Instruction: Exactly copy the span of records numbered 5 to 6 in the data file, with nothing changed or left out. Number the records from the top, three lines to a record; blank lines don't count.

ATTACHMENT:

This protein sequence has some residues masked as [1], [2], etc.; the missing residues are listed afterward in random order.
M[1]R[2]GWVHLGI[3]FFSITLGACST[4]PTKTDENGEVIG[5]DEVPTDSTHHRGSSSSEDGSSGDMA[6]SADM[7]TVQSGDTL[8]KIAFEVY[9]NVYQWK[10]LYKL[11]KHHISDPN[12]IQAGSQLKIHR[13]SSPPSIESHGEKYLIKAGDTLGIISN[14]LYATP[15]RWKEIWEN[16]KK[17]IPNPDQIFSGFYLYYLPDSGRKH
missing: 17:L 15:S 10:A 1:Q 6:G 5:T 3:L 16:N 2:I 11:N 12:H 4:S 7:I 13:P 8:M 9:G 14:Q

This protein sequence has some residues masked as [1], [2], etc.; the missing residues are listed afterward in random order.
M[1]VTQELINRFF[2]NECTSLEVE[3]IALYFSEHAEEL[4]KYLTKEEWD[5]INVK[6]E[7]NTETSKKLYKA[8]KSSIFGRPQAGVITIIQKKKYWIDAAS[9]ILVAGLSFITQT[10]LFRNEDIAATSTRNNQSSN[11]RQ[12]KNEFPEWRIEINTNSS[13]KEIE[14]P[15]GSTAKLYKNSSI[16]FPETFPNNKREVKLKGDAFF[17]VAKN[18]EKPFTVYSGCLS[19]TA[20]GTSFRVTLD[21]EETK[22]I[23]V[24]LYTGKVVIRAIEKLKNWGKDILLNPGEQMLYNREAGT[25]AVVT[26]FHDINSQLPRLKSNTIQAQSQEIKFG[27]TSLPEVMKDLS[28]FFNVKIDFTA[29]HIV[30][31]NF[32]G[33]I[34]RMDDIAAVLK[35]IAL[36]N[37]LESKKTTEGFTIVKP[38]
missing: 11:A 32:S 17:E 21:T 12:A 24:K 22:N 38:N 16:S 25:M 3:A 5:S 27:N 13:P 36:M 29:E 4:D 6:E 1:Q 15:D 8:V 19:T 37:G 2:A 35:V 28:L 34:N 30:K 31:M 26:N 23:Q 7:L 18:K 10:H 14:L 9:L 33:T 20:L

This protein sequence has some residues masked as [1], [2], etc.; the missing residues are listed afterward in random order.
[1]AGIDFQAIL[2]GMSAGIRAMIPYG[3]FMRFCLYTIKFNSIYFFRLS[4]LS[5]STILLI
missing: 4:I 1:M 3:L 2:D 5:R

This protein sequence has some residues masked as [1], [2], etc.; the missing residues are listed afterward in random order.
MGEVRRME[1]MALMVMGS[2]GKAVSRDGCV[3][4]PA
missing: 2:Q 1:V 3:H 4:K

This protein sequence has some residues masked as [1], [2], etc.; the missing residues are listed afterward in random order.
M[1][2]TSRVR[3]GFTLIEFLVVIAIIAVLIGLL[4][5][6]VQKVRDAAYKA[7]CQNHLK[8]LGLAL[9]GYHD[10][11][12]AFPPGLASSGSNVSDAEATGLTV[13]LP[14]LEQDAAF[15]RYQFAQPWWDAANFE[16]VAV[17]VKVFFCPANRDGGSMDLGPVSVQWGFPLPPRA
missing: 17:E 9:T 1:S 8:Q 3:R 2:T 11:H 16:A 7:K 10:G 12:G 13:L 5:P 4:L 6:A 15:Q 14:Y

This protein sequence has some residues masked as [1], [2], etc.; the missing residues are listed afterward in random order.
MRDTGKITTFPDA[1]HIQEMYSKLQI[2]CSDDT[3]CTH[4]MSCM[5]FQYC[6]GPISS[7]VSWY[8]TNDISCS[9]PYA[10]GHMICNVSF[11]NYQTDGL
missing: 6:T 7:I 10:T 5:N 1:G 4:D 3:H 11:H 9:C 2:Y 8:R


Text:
This protein sequence has some residues masked as [1], [2], etc.; the missing residues are listed afterward in random order.
M[1][2]TSRVR[3]GFTLIEFLVVIAIIAVLIGLL[4][5][6]VQKVRDAAYKA[7]CQNHLK[8]LGLAL[9]GYHD[10][11][12]AFPPGLASSGSNVSDAEATGLTV[13]LP[14]LEQDAAF[15]RYQFAQPWWDAANFE[16]VAV[17]VKVFFCPANRDGGSMDLGPVSVQWGFPLPPRA
missing: 17:E 9:T 1:S 8:Q 3:R 2:T 11:H 16:A 7:K 10:G 12:G 13:L 5:P 4:L 6:A 15:Q 14:Y

This protein sequence has some residues masked as [1], [2], etc.; the missing residues are listed afterward in random order.
MRDTGKITTFPDA[1]HIQEMYSKLQI[2]CSDDT[3]CTH[4]MSCM[5]FQYC[6]GPISS[7]VSWY[8]TNDISCS[9]PYA[10]GHMICNVSF[11]NYQTDGL
missing: 6:T 7:I 10:T 5:N 1:G 4:D 3:H 11:H 9:C 2:Y 8:R